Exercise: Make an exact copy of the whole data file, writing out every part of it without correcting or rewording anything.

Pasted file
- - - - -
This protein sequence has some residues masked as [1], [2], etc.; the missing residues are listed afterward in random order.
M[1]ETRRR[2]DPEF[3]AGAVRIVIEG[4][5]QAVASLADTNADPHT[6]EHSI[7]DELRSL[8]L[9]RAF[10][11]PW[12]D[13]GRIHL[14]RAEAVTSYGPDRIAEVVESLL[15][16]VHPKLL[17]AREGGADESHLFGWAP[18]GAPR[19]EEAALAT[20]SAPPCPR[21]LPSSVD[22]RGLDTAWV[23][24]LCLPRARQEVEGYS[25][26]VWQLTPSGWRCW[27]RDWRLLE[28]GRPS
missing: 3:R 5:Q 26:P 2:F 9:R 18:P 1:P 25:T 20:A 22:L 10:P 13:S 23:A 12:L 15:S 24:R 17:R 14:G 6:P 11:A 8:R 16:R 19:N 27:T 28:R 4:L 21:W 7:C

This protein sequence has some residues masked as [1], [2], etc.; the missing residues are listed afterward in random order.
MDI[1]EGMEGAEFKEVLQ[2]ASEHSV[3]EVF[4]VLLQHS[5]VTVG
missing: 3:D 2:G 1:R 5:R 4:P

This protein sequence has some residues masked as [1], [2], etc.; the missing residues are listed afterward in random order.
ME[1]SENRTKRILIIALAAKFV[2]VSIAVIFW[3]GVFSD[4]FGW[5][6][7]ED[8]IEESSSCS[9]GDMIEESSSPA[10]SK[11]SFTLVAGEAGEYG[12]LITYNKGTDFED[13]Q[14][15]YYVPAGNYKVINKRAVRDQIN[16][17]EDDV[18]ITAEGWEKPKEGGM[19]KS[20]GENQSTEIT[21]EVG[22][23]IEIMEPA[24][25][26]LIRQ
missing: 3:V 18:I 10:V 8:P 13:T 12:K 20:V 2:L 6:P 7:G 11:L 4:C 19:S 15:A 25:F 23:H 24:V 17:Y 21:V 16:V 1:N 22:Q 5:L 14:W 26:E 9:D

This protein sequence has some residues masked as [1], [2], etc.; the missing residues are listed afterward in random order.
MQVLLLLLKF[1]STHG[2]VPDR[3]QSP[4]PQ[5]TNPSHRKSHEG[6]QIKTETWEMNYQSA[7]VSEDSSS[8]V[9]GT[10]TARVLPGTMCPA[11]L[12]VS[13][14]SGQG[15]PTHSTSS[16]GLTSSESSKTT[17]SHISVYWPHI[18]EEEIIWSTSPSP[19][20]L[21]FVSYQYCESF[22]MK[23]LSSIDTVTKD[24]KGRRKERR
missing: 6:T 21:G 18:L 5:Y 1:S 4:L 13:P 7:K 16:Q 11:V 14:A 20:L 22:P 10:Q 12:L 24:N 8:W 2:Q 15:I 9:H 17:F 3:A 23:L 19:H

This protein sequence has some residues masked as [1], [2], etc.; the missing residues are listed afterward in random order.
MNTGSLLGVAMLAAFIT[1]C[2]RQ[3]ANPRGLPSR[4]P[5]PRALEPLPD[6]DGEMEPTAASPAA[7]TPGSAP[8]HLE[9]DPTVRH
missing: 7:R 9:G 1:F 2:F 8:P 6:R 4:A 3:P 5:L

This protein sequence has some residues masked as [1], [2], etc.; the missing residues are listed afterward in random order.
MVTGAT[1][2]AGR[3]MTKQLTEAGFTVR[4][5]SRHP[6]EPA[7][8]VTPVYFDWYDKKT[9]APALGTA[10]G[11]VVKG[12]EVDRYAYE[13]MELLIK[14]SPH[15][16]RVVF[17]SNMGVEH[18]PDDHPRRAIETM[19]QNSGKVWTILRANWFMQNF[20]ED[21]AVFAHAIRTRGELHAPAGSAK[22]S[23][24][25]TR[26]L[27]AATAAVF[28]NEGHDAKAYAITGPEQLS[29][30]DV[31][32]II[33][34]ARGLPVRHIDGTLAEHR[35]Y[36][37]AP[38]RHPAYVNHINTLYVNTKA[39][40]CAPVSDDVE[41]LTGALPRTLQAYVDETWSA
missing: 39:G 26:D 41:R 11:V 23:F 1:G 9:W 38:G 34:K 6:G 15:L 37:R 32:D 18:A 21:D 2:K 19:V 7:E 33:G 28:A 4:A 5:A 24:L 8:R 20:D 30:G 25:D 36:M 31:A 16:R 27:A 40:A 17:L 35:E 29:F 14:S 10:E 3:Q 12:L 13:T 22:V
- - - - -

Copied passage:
This protein sequence has some residues masked as [1], [2], etc.; the missing residues are listed afterward in random order.
M[1]ETRRR[2]DPEF[3]AGAVRIVIEG[4][5]QAVASLADTNADPHT[6]EHSI[7]DELRSL[8]L[9]RAF[10][11]PW[12]D[13]GRIHL[14]RAEAVTSYGPDRIAEVVESLL[15][16]VHPKLL[17]AREGGADESHLFGWAP[18]GAPR[19]EEAALAT[20]SAPPCPR[21]LPSSVD[22]RGLDTAWV[23][24]LCLPRARQEVEGYS[25][26]VWQLTPSGWRCW[27]RDWRLLE[28]GRPS
missing: 3:R 5:Q 26:P 2:F 9:R 18:P 1:P 25:T 20:A 22:L 10:P 13:S 23:A 12:L 15:S 24:R 17:R 14:G 6:P 11:A 8:R 16:R 19:N 27:T 28:R 4:L 21:W 7:C

This protein sequence has some residues masked as [1], [2], etc.; the missing residues are listed afterward in random order.
MDI[1]EGMEGAEFKEVLQ[2]ASEHSV[3]EVF[4]VLLQHS[5]VTVG
missing: 3:D 2:G 1:R 5:R 4:P

This protein sequence has some residues masked as [1], [2], etc.; the missing residues are listed afterward in random order.
ME[1]SENRTKRILIIALAAKFV[2]VSIAVIFW[3]GVFSD[4]FGW[5][6][7]ED[8]IEESSSCS[9]GDMIEESSSPA[10]SK[11]SFTLVAGEAGEYG[12]LITYNKGTDFED[13]Q[14][15]YYVPAGNYKVINKRAVRDQIN[16][17]EDDV[18]ITAEGWEKPKEGGM[19]KS[20]GENQSTEIT[21]EVG[22][23]IEIMEPA[24][25][26]LIRQ
missing: 3:V 18:I 10:V 8:P 13:T 12:K 20:V 2:L 6:P 7:G 11:L 4:C 19:S 15:A 25:F 23:H 24:V 17:Y 21:V 16:V 1:N 22:Q 5:L 14:W 26:E 9:D

This protein sequence has some residues masked as [1], [2], etc.; the missing residues are listed afterward in random order.
MQVLLLLLKF[1]STHG[2]VPDR[3]QSP[4]PQ[5]TNPSHRKSHEG[6]QIKTETWEMNYQSA[7]VSEDSSS[8]V[9]GT[10]TARVLPGTMCPA[11]L[12]VS[13][14]SGQG[15]PTHSTSS[16]GLTSSESSKTT[17]SHISVYWPHI[18]EEEIIWSTSPSP[19][20]L[21]FVSYQYCESF[22]MK[23]LSSIDTVTKD[24]KGRRKERR
missing: 6:T 21:G 18:L 5:Y 1:S 4:L 13:P 7:K 16:Q 11:V 14:A 20:L 22:P 10:Q 12:L 24:N 8:W 2:Q 15:I 9:H 17:F 3:A 23:L 19:H

This protein sequence has some residues masked as [1], [2], etc.; the missing residues are listed afterward in random order.
MNTGSLLGVAMLAAFIT[1]C[2]RQ[3]ANPRGLPSR[4]P[5]PRALEPLPD[6]DGEMEPTAASPAA[7]TPGSAP[8]HLE[9]DPTVRH
missing: 7:R 9:G 1:F 2:F 8:P 6:R 4:A 3:P 5:L

This protein sequence has some residues masked as [1], [2], etc.; the missing residues are listed afterward in random order.
MVTGAT[1][2]AGR[3]MTKQLTEAGFTVR[4][5]SRHP[6]EPA[7][8]VTPVYFDWYDKKT[9]APALGTA[10]G[11]VVKG[12]EVDRYAYE[13]MELLIK[14]SPH[15][16]RVVF[17]SNMGVEH[18]PDDHPRRAIETM[19]QNSGKVWTILRANWFMQNF[20]ED[21]AVFAHAIRTRGELHAPAGSAK[22]S[23][24][25]TR[26]L[27]AATAAVF[28]NEGHDAKAYAITGPEQLS[29][30]DV[31][32]II[33][34]ARGLPVRHIDGTLAEHR[35]Y[36][37]AP[38]RHPAYVNHINTLYVNTKA[39][40]CAPVSDDVE[41]LTGALPRTLQAYVDETWSA
missing: 39:G 26:D 41:R 11:V 23:F 1:G 9:W 38:G 34:K 6:G 15:L 37:R 32:D 18:A 21:D 2:K 19:V 7:E 33:G 28:A 4:A 5:A 24:L 8:R 20:D 30:G 25:D 36:M 31:A 16:R 27:A 40:A 17:L 35:E 29:F 14:S 10:E 3:Q 12:L 13:T 22:V